The topography in this late work by Koninck was probably inspired by the eastern Dutch province of Gelderland but is nonetheless imaginary. Dutch landscapists usually made up their views in the studio, often using drawings from nature for particular motifs. A river landscape of 1676 in the Rijksmuseum, Amsterdam, is very similar in composition, and features the same elegant hunting boat, a jacht (yacht), to the right.
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Credit Line:Purchase, Mr. and Mrs. David T. Schiff and George T. Delacorte Jr. Gifts, special funds, and Bequest of Mary Cushing Fosburgh and other gifts and bequests, by exchange, 1980
In this colorful late work of the 1670s, the artist's emphasis is on elegant leisure and the picturesque. The staffage, as usual, is by Koninck himself. No other work in the Museum's extensive collection of Dutch landscape paintings so clearly illustrates the decorative tendency of the genre during the 1670s and 1680s, when for many artists the embellishment of fine interiors became more important than verisimilitude. Koninck never rivaled Jacob van Ruisdael (1628/29–1682) in the study of clouds and trees, but the primary importance of painterly effects in this picture is remarkable nonetheless.
The composition would seem more arbitrarily conceived than those of Koninck's panoramic views of the 1660s, and it finds an apparent counterpart in a canvas of the same dimensions, Extensive River Landscape (private collection), that was separated from the Museum's picture between 1900 and 1908. It is possible that the two paintings were designed as pendants. The Met's canvas is also very close in composition and execution to Koninck's last dated painting, the River Landscape of 1676 (Rijksmuseum, Amsterdam). Motifs such as the hunting boat, the country house, and the figures on the road reoccur with minor differences. Unlike the present picture and its possible pendant, the composition of the Amsterdam painting, with its horizon uninterrupted by trees, is reminiscent of Koninck's panoramic landscapes dating from the 1660s. It is possible that the design of The Met's painting evolved from that of the Amsterdam work or from a very similar design. Other paintings by Koninck with trees placed prominently to one side also date from the last years of his activity.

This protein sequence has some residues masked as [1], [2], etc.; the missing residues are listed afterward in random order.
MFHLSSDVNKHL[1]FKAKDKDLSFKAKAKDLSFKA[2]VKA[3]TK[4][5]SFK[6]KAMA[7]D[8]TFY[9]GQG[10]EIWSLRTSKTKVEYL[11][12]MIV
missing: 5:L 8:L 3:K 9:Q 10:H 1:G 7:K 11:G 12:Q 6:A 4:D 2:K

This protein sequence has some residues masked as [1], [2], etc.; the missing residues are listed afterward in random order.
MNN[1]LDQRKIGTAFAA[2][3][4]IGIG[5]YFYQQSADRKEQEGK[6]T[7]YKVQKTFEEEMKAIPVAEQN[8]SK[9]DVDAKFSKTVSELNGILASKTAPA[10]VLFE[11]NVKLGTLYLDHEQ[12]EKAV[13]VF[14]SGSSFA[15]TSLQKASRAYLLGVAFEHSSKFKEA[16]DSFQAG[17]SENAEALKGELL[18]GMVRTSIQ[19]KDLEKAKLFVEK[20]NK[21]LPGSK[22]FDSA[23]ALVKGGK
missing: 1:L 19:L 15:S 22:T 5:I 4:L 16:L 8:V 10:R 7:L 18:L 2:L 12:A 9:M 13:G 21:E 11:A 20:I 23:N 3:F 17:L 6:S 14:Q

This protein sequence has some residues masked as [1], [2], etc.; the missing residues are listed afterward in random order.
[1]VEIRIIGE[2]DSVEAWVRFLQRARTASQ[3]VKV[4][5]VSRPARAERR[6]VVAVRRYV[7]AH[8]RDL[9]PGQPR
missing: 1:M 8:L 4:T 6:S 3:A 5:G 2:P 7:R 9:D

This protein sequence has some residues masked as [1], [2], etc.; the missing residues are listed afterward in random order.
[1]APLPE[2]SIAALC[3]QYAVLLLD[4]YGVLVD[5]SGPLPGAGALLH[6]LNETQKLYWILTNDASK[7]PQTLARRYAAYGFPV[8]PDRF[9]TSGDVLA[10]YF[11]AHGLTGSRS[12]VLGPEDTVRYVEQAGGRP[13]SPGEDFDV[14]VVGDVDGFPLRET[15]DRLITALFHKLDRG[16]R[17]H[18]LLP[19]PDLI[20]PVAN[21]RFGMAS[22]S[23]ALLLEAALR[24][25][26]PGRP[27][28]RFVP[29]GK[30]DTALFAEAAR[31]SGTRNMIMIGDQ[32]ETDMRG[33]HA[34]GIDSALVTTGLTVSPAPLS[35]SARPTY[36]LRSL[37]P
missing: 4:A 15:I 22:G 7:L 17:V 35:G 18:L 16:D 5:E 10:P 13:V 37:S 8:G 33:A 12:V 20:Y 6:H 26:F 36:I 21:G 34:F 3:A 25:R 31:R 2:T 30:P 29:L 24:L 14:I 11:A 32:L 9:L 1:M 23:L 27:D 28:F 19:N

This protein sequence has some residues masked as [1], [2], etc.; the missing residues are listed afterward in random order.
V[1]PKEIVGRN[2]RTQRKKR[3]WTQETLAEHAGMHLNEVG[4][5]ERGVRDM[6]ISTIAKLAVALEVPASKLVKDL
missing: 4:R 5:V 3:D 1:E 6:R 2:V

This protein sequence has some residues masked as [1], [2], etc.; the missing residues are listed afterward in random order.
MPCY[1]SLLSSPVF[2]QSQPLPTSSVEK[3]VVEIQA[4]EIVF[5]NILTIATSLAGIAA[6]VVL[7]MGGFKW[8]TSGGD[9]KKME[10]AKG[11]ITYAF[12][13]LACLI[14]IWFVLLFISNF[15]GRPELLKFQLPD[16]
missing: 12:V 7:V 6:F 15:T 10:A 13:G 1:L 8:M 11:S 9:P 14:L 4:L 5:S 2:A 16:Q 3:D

[2011; adapted from Liedtke 2007]
Inscription: Signed (lower left): P. Koninck.
Mrs. Whatman, Vinters, Maidstone (until 1900; sale, Christie's, London, June 16, 1900, no. 59 [with a pendant, no. 60], as "An Extensive Bird's-Eye View over a River, with a horseman and beggars on a road," 32 x 44 in., for £315 to Colnaghi); [Martin Colnaghi, London, 1900–d. 1908; sale, Robinson and Fisher, London, November 19, 1908, no. 58, as "A Bird's-Eye View over a Hilly Country, with Figures and Sheep; a Clump of Trees in the foreground on the left," 33 x 44 in., for £252]; J. Friedlander (until 1943; sale, Sotheby's, London, October 27, 1943, no. 98, for 660 gns. to Minken); [Minken, from 1943]; Mrs. Mendelsohn-Bartholdy, St. James's Place, London (until 1946; sold to Speelman); [Edward Speelman, London, 1946–47; sold to Silcock]; R. P. Silcock, Preston, Lancashire (1947–68; sold to Speelman); [Edward Speelman, London, 1968; sold to Samuel]; Harold Samuel, Baron Samuel of Wych Cross, London and Wych Cross Place, Forest Row, Sussex (1968–77; sale, Christie's, London, July 8, 1977, no. 65, for £120,000 to Colnaghi); [Colnaghi, London, 1977–80; sold to The Met]
Bordeaux. Galerie des Beaux-Arts. "Profil du Metropolitan Museum of Art de New York: de Ramsès à Picasso," May 15–September 1, 1981, no. 105.
London. Colnaghi. "Art, Commerce, Scholarship: A Window onto the Art World—Colnaghi 1760 to 1984," November 7–December 15, 1984, no. 45.
New York. The Metropolitan Museum of Art. "The Age of Rembrandt: Dutch Paintings in The Metropolitan Museum of Art," September 18, 2007–January 6, 2008, no catalogue.
Horst Gerson. Philips Koninck. Berlin, 1936, p. 113, no. 89.
Walter A. Liedtke inThe Metropolitan Museum of Art: Notable Acquisitions, 1979–1980. New York, 1980, p. 41, ill. (color), dates it probably mid-1670s, based on its similarities to Koninck's "River Landscape" of 1676 in the Rijksmuseum, Amsterdam.
British Life Through Painters' Eyes, 1740–1840, and Some Aspects of Dutch Landscape, 1640–1680. Exh. cat., Hirschl & Adler Galleries. New York, 1982, unpaginated, under no. 27.
Werner Sumowski. Gemälde der Rembrandt-Schüler. Vol. 3, B. Keil–J. Ovens. Landau/Pfalz, 1983–[94?], pp. 1534, 1551, no. 1073, ill. p. 1623, dates it about 1676.
C. W. inArt, Commerce, Scholarship: A Window onto the Art World—Colnaghi 1760 to 1984. Exh. cat., Colnaghi. London, 1984, p. 158, no. 45, ill. p. 91 (color).
Peter C. Sutton. A Guide to Dutch Art in America. Grand Rapids, Mich., 1986, p. 191.
Colnaghi in America: A Survey to Commemorate the First Decade of Colnaghi New York. Ed. Nicholas H. J. Hall. New York, 1992, p. 131.
Katharine Baetjer. European Paintings in The Metropolitan Museum of Art by Artists Born Before 1865: A Summary Catalogue. New York, 1995, p. 325, ill.
Walter S. Gibson. Pleasant Places: The Rustic Landscape from Bruegel to Ruisdael. Berkeley, 2000, pp. xxvii, 120, fig. 85.
Esmée Quodbach. "The Age of Rembrandt: Dutch Paintings in The Metropolitan Museum of Art." Metropolitan Museum of Art Bulletin 65 (Summer 2007), p. 62.
Walter Liedtke. Dutch Paintings in The Metropolitan Museum of Art. New York, 2007, vol. 1, pp. 411–13, no. 103, colorpl. 103, dates it to the 1670s.
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